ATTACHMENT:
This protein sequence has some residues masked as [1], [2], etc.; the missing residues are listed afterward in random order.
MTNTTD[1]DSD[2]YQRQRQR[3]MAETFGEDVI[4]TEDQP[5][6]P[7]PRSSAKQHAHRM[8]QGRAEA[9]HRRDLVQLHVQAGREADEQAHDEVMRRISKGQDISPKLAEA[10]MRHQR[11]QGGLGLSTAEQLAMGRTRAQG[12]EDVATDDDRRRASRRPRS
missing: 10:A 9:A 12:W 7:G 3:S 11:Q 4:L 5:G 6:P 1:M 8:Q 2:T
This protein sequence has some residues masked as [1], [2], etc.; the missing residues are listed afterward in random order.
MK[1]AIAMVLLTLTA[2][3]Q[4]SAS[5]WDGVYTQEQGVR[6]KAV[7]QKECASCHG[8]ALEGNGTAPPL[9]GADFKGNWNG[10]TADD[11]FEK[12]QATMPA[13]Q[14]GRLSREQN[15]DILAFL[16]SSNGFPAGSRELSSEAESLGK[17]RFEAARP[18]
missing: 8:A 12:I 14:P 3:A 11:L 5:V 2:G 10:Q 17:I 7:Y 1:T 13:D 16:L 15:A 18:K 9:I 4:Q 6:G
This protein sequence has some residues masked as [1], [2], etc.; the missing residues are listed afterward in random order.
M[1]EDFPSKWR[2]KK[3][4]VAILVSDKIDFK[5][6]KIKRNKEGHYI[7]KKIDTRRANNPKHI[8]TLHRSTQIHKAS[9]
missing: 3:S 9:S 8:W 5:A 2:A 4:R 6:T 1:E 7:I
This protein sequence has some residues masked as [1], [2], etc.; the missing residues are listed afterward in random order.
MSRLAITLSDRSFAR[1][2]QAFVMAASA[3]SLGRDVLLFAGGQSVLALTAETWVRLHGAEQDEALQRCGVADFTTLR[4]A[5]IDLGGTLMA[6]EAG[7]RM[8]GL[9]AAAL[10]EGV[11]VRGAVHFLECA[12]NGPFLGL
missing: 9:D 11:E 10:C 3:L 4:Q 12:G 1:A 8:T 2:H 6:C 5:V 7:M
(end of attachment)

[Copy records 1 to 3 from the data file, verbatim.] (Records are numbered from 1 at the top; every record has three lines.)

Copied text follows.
This protein sequence has some residues masked as [1], [2], etc.; the missing residues are listed afterward in random order.
MTNTTD[1]DSD[2]YQRQRQR[3]MAETFGEDVI[4]TEDQP[5][6]P[7]PRSSAKQHAHRM[8]QGRAEA[9]HRRDLVQLHVQAGREADEQAHDEVMRRISKGQDISPKLAEA[10]MRHQR[11]QGGLGLSTAEQLAMGRTRAQG[12]EDVATDDDRRRASRRPRS
missing: 10:A 9:A 12:W 7:G 3:S 11:Q 4:L 5:G 6:P 1:M 8:Q 2:T
This protein sequence has some residues masked as [1], [2], etc.; the missing residues are listed afterward in random order.
MK[1]AIAMVLLTLTA[2][3]Q[4]SAS[5]WDGVYTQEQGVR[6]KAV[7]QKECASCHG[8]ALEGNGTAPPL[9]GADFKGNWNG[10]TADD[11]FEK[12]QATMPA[13]Q[14]GRLSREQN[15]DILAFL[16]SSNGFPAGSRELSSEAESLGK[17]RFEAARP[18]
missing: 8:A 12:I 14:P 3:A 11:L 5:V 2:G 10:Q 17:I 7:Y 1:T 13:D 16:L 15:A 18:K 9:I 4:Q 6:G
This protein sequence has some residues masked as [1], [2], etc.; the missing residues are listed afterward in random order.
M[1]EDFPSKWR[2]KK[3][4]VAILVSDKIDFK[5][6]KIKRNKEGHYI[7]KKIDTRRANNPKHI[8]TLHRSTQIHKAS[9]
missing: 3:S 9:S 8:W 5:A 2:A 4:R 6:T 1:E 7:I